All I Want for Christmas …

Santa Claus must seek a higher power to get a ruling on a child’s unusual Christmas wish.

Santa Claus being frustrated with the amount of work in preparing of Christmas
(Shutterstock)

Weekly Newsletter

The best of The Saturday Evening Post in your inbox!

SUPPORT THE POST

“Oooof!” Santa groaned under the weight of yet another youngster. “Aren’t you the sturdy little fellow?” he said, adjusting the load as best he could. He had seen hundreds of kids that day, and the line of anxious little faces still waiting for a turn stretched across the store to the Chia Pets on aisle 17.

Santa thought for a moment about his brother in Duluth who sold lawn ornaments. Archie had been trying for years to get him to join the business. Perhaps? He considered the prospect for a few moments and then shook his head. No, he told himself firmly. Despite the competition, no one could do this job as well as he. Santa shook his head again, this time to clear his thoughts, then gave a couple of ho-ho-ho!s.

“Ouch!” He screamed as the round kid in his lap yanked his beard.

“Hey, what do ya know?” the boy proclaimed. “It’s real!”

“That’s it, kid. You’re through.” Santa handed the boy to the cute high school cheerleader masquerading as an elf. He motioned for the next child, a pretty little girl in a taffeta dress.

“Just a minute!” The round boy’s mother reared up out of nowhere and plopped her son back onto Santa’s lap. “We’re not through yet. Horace hasn’t told you what he wants for Christmas.”

“A lump of coal?” Santa suggested.

“Tell him, Horace.”

“No vegetables,” the kid said with a smirk.

“What?”

“I don’t want any vegetables.”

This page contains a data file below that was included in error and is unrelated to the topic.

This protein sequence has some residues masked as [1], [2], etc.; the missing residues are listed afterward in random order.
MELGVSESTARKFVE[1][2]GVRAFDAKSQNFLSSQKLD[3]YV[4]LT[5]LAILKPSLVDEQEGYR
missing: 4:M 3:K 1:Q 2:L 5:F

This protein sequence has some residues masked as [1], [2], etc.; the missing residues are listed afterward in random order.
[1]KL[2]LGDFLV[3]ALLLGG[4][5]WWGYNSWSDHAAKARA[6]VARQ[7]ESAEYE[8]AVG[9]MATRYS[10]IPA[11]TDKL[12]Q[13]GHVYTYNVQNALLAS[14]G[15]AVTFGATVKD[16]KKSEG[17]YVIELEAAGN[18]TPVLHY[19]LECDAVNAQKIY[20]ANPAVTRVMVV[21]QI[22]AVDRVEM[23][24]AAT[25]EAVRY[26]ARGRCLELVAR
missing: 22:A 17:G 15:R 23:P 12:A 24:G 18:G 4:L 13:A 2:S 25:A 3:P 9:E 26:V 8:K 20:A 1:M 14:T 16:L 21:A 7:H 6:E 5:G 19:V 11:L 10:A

“Well, Santa doesn’t usually deliver any vegetables for Christmas, so you don’t need to worry.”

“No. My wish is that I never have to eat vegetables again.”

“No vegetables?” Santa repeated incredulously.

“Crazy, huh?” the mom broke in. “I told him it was a stupid wish, but he insisted. So I brought him here so that he could hear it from the horse’s mouth.”

“Wouldn’t you like a new bike or a train or a video game?”

The boy shook his round head. “I never want to have to eat vegetables again.”

“Well, well. Santa will see what he can do. Here’s a candy cane, and I’ll be by your house bright and early on Christmas morning. Ho, ho, ho.” Santa set the boy down and gave him a little push in the direction of his mother.

“We’re not leaving until he gets an answer.” She turned the boy around and shoved him back toward Santa. “Go ahead. Tell him it’s a stupid idea.”

Santa forced a laugh. “Ho, ho, ho.”

“So tell him.”

Santa looked down at Horace. The roly-poly kid had crammed the entire candy cane into his mouth. It looked like a couple of carrots would do him good.

“Well, now, sonny boy. This is a tough one.”

The boy’s mother took a menacing step toward him. “Tell him, Santa,” she snarled.

“I — I just don’t know …”

The mom growled.

Santa stood up and plopped the kid down on his chair. “Wait here, kid. I’ll be right back.” Santa scurried around to the rear of his display and ran inside a giant plastic igloo. He shut the door marked “Santa’s Workshop – No Admittance” and threw the bolt behind him.

In the rear of the igloo was an old short wave radio. Santa switched on the set and adjusted the frequency. “This is Santa calling the North Pole. Come in, North Pole.”

There was nothing but static.

Just then, the boy’s mother began pounding her meaty fists against the door to the igloo. “Santa, get your red suit out here now!”